This transcends the realm of sport and becomes an expression of violence and bloodlust. While people might enjoy seeing two muscle-bound boxers clobber each other, this is a kind of enjoyment fine people will want to pass up.
Et chata’ai ani mazkir: As a teenager I would sometimes watch boxing matches on television. In 1962, I saw a fight in which Benny Kid Paret was brutalized so badly that he was taken to the hospital – where he soon died. I – and thousands of other viewers – literally saw someone being legally beaten to death in the name of the sport of boxing.
I don’t think I’ve watched a professional boxing match since then. And I wouldn’t recommend watching or enjoying such a “sport.” It leaves a stain on one’s soul.
— Rabbi Marc D. Angel, director of the
Institute for Jewish Ideas and Ideals
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The Noda B’Yehudah discusses the Jewish perspective on hunting, writing as follows:
“A poor person who needs to hunt for his livelihood is permitted by the Torah to do so – just as merchants are permitted to travel the seas. Whatever a person needs to do for his livelihood must be permitted, as the Torah says, ‘…and he risked his life for it.’…
“But somebody whose intent is not for purpose of sustenance – he simply wants to satisfy the whims of his heart by going where wild animals lurk and thus endangers himself – transgresses the verse ‘And you shall guard yourselves very well.’”
From the above, it’s clear that there are dangerous activities that may ordinarily be prohibited but are permitted if financial considerations are involved.
Rabbi Moshe Feinstein was once asked if it’s permissible to play professional ball despite the danger of getting hurt. He writes:
“It’s permitted to engage in a livelihood even if it involves a slight risk. Also, it should be permitted when there is a remote danger of killing others, for what’s the difference between the prohibition against killing others and the prohibition against killing oneself? For the sake of livelihood, one is allowed to take a risk when the risks are minimal.”
Of course, the question is: Where does one draw the line? Who decides what’s an “acceptable danger”?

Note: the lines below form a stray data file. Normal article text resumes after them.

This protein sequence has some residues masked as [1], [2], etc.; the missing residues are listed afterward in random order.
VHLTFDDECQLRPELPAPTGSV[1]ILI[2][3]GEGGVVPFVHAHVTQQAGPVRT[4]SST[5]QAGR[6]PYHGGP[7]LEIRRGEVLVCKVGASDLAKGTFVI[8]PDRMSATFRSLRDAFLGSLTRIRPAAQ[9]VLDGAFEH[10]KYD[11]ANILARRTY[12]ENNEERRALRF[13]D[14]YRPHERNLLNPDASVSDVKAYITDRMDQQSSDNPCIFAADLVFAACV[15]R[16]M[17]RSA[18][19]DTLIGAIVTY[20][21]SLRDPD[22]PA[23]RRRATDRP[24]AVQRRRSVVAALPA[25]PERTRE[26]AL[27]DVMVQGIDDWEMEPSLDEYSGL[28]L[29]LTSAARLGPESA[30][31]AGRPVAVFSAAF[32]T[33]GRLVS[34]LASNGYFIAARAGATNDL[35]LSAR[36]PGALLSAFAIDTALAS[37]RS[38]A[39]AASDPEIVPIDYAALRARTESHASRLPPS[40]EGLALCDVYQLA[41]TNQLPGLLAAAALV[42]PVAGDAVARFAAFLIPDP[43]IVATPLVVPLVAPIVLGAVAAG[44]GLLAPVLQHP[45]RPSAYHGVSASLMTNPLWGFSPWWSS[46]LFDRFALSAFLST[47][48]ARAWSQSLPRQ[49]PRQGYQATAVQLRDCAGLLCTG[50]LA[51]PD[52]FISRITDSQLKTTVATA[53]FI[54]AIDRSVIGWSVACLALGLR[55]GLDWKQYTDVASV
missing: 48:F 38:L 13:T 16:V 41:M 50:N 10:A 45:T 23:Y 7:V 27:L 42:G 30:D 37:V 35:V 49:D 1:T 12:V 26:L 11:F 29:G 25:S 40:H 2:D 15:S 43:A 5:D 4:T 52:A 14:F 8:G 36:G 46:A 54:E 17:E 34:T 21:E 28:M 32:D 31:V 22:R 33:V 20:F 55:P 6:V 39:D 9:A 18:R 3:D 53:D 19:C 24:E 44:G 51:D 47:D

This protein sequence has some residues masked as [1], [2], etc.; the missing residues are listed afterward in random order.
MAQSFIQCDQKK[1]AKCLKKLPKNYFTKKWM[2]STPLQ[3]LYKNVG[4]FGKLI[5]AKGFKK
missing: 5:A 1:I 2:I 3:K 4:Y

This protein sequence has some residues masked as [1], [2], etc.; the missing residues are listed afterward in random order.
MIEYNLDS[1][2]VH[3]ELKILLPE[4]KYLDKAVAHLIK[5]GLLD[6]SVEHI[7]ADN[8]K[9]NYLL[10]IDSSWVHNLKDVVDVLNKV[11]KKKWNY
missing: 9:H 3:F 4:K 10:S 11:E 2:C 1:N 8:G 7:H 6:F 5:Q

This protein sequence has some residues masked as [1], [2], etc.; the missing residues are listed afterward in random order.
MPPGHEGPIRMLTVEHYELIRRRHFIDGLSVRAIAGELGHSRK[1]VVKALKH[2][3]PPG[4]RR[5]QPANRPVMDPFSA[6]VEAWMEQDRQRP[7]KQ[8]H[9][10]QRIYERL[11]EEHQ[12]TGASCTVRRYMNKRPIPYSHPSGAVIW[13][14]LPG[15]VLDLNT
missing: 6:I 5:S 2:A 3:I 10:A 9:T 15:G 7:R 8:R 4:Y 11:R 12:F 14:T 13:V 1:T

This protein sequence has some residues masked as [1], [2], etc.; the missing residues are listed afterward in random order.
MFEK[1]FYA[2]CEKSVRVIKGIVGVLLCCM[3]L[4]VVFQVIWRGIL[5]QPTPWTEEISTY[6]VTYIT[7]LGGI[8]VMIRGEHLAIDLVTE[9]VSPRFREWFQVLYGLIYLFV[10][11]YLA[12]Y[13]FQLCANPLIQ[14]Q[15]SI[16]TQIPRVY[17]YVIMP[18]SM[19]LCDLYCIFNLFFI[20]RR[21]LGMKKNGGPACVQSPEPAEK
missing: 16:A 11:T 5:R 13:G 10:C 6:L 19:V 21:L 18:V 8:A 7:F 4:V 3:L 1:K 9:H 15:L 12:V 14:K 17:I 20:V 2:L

Rabbi Shlomo Zalman Auerbach writes that, in general, we look at the public’s behavior to determine whether something is considered too dangerous. Do people run from it or embrace it?
Since people don’t generally avoid contact sports, one could argue that halacha does not view them as dangerous. Whether you could be doing something better with your time is another matter, but boxing per se doesn’t seem to be a problem – hence, watching it should be fine.
— Rabbi Yitzchak Schochet, popular Lubavitch
lecturer, rabbi of London’s Mill Hill Synagogue
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Before current medical knowledge, it was possible to debate whether or not one could watch or enjoy boxing. Now that research has shown the brain damage that even the most successful boxers suffer, there is no longer any justification for supporting professional boxing in any way.
It’s apparent from the fact that professionals don’t wear the protective headgear required for amateur boxers that the danger to the boxers’ health is a critical part of boxing’s appeal.
There is an element of risk in other sports and experiences, but only in boxing is the beating up of someone essential to the appeal. A boxer who wins all his matches by a decision is less of an attraction then one who wins by knocking his opponents out.
Glorying in physical violence is intrinsically not Jewish.
— Rabbi Yosef Blau, mashgiach ruchani at YU’s
Rabbi Isaac Elchanan Theological Seminary